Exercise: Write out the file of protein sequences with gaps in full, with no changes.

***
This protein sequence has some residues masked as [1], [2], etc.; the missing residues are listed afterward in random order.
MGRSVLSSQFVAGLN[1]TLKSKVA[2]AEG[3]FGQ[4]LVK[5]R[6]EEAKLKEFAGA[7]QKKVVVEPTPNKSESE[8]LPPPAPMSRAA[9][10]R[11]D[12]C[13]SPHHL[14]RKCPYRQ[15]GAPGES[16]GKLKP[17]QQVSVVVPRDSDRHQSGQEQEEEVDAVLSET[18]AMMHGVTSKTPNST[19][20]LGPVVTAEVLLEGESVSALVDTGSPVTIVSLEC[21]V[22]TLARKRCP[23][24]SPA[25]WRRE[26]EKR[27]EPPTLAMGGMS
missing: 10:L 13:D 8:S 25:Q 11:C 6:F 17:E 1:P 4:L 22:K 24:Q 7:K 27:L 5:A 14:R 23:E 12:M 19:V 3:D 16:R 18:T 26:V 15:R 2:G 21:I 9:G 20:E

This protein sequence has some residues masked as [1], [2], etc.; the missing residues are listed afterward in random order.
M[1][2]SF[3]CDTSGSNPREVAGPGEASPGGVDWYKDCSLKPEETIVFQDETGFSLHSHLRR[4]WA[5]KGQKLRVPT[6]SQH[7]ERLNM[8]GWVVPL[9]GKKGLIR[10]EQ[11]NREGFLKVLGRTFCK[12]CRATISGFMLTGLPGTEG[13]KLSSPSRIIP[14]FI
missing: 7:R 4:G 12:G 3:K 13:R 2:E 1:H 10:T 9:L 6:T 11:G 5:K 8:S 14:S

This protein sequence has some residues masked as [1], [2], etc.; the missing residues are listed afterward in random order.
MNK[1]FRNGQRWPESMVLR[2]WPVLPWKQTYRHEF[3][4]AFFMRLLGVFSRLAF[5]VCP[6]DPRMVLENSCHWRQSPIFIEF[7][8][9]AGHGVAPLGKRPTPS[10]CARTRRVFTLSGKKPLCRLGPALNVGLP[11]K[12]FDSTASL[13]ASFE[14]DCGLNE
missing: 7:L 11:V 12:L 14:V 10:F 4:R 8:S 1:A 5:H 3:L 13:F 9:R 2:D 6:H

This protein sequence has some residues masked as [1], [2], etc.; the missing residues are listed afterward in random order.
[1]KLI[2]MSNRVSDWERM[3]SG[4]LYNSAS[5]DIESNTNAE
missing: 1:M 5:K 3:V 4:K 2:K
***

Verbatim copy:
This protein sequence has some residues masked as [1], [2], etc.; the missing residues are listed afterward in random order.
MGRSVLSSQFVAGLN[1]TLKSKVA[2]AEG[3]FGQ[4]LVK[5]R[6]EEAKLKEFAGA[7]QKKVVVEPTPNKSESE[8]LPPPAPMSRAA[9][10]R[11]D[12]C[13]SPHHL[14]RKCPYRQ[15]GAPGES[16]GKLKP[17]QQVSVVVPRDSDRHQSGQEQEEEVDAVLSET[18]AMMHGVTSKTPNST[19][20]LGPVVTAEVLLEGESVSALVDTGSPVTIVSLEC[21]V[22]TLARKRCP[23][24]SPA[25]WRRE[26]EKR[27]EPPTLAMGGMS
missing: 10:L 13:D 8:S 25:Q 11:C 6:F 17:E 1:P 4:L 22:K 24:Q 7:K 27:L 5:A 14:R 23:E 12:M 19:V 3:D 16:R 18:T 26:V 15:R 2:G 21:I 9:G 20:E

This protein sequence has some residues masked as [1], [2], etc.; the missing residues are listed afterward in random order.
M[1][2]SF[3]CDTSGSNPREVAGPGEASPGGVDWYKDCSLKPEETIVFQDETGFSLHSHLRR[4]WA[5]KGQKLRVPT[6]SQH[7]ERLNM[8]GWVVPL[9]GKKGLIR[10]EQ[11]NREGFLKVLGRTFCK[12]CRATISGFMLTGLPGTEG[13]KLSSPSRIIP[14]FI
missing: 7:R 4:G 12:G 3:K 13:R 2:E 1:H 10:T 9:L 6:T 11:G 5:K 8:S 14:S

This protein sequence has some residues masked as [1], [2], etc.; the missing residues are listed afterward in random order.
MNK[1]FRNGQRWPESMVLR[2]WPVLPWKQTYRHEF[3][4]AFFMRLLGVFSRLAF[5]VCP[6]DPRMVLENSCHWRQSPIFIEF[7][8][9]AGHGVAPLGKRPTPS[10]CARTRRVFTLSGKKPLCRLGPALNVGLP[11]K[12]FDSTASL[13]ASFE[14]DCGLNE
missing: 7:L 11:V 12:L 14:V 10:F 4:R 8:S 1:A 5:H 3:L 13:F 9:R 2:D 6:H

This protein sequence has some residues masked as [1], [2], etc.; the missing residues are listed afterward in random order.
[1]KLI[2]MSNRVSDWERM[3]SG[4]LYNSAS[5]DIESNTNAE
missing: 1:M 5:K 3:V 4:K 2:K